And that "good idea" turned into over 2,500 products and services, allowing me to work with some of the most recognizable organizations in the world: Oprah, Disney, the White House, Facebook, Tesla, Walmart, Google, Amazon, Dunkin’ and more.

Every day, I still wake up excited to help the world open their doors in style. Today is a good day to start believing the best about yourself, whether you are 23 years old or 80 years old.

How to find your confidence
Writing this article takes me back in time to May 1989 when I spoke at my high school graduation, at Marshalltown High School, but I find that the same messages still ring true, even after all these years.

Gaining confidence in yourself is as simple as ABC – Always Be Confident!

A is for all of you. As Fearless readers, we all have more in common than you think, whether we are a 23-year-old who just graduated from college, or a retired 80-year-old woman. For example, we all want to set New Year’s goals, feel empowered, elevate each other and have a memorable 2023.

B is for a new beginning. Today will mark a new beginning in how you choose to view challenges in your own lives and tackle them differently. Believe in yourself. Be bold. Be brave. Be you! Gandhi said, "Man often becomes what he believes himself to be."

C is for convincing all of you that you can have a new mindset. Your self-concept is the core of your personality. That is, the way you feel about yourself affects every aspect of human behavior; your ability to learn, the capacity to grow, and the choice of friends, mates and careers.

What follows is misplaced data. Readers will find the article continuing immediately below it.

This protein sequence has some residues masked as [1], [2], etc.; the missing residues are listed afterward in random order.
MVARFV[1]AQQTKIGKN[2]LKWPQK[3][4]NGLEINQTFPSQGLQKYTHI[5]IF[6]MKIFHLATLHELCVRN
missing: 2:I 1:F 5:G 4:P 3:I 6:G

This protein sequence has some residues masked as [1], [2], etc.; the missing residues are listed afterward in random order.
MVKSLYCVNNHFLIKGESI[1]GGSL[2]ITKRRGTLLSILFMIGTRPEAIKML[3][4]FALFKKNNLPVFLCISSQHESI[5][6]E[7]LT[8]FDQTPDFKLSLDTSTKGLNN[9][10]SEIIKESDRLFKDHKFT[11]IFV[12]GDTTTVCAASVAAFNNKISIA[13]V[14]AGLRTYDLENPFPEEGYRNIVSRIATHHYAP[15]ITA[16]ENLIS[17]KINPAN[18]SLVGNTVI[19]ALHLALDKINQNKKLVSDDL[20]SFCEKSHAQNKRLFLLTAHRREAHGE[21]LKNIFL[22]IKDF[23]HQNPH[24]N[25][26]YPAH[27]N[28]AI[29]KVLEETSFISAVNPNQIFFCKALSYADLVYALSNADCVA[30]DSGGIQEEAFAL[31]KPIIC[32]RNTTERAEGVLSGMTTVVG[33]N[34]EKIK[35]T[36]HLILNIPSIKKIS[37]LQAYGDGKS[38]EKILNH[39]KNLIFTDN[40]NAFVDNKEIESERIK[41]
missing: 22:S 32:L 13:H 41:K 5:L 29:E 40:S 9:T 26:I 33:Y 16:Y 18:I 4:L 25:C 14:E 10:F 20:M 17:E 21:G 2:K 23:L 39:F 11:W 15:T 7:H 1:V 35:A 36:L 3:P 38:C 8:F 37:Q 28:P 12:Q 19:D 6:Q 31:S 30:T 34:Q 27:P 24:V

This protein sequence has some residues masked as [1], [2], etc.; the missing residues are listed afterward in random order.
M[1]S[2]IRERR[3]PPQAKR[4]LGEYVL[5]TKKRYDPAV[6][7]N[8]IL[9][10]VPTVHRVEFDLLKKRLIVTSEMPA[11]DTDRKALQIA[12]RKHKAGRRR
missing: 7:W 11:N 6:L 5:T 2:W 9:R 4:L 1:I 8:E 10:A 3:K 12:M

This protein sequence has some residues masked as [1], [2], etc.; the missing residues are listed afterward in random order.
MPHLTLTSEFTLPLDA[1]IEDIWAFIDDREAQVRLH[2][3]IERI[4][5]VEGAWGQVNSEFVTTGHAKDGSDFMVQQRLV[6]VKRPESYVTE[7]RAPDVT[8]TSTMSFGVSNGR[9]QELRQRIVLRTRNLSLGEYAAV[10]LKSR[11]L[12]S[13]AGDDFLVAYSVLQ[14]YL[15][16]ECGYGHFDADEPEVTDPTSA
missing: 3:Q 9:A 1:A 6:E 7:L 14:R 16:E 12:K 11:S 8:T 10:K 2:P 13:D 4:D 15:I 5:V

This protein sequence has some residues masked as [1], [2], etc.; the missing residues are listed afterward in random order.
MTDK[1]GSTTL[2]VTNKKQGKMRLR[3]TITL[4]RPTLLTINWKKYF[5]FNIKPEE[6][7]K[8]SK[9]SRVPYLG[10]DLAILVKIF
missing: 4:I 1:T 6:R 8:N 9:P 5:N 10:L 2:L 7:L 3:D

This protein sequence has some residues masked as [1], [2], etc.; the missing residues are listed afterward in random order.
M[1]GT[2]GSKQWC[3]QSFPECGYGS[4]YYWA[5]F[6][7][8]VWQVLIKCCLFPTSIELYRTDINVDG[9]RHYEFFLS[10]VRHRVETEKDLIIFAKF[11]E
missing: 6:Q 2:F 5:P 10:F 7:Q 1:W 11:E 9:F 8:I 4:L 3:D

Careers – isn’t that a scary word that begins with C. What do you want to be when you grow up? Before you become what you want to be, you are going to have to take that leap. Jump off the cliff and figure it out on the way down. Really go for it. Life is short.

If it means starting or excelling with a small business or advancing along the corporate path, the time is now, and you can make it happen. Are you content with the status quo? If you answered "yes," you may be missing a great opportunity. If you answered "no," you have some fantastic possibilities ahead of you. A challenge is only as good as its rules, and how well we play the game is defined by how well we follow the rules.

In the headlines
A book co-authored by University of Iowa associate professor Beth Livingston was named as one of Forbes’ 10 Best Business Books of 2022. "For too long, white and black women have been divided," the magazine said of "Shared Sisterhood: How to Take Collective Action for Racial and Gender Equity at Work." (Read our Q&A with Livingston and co-author Tine Opie).

Harvard University has appointed Claudine Gay as its 30th president, making her the first person of color and the second woman to hold the role.

A new report by the Commonwealth Fund found the rates of mothers and newborn babies dying during pregnancy, at birth or postpartum are much higher in states that currently ban or restrict abortions, compared with states that have preserved access. States that have restricted access to abortion services had maternal death rates in 2020 that were 62% higher than in states preserving access to abortion services. Between 2018 and 2020, the maternal death rate increased twice as fast in states that now have abortion restrictions.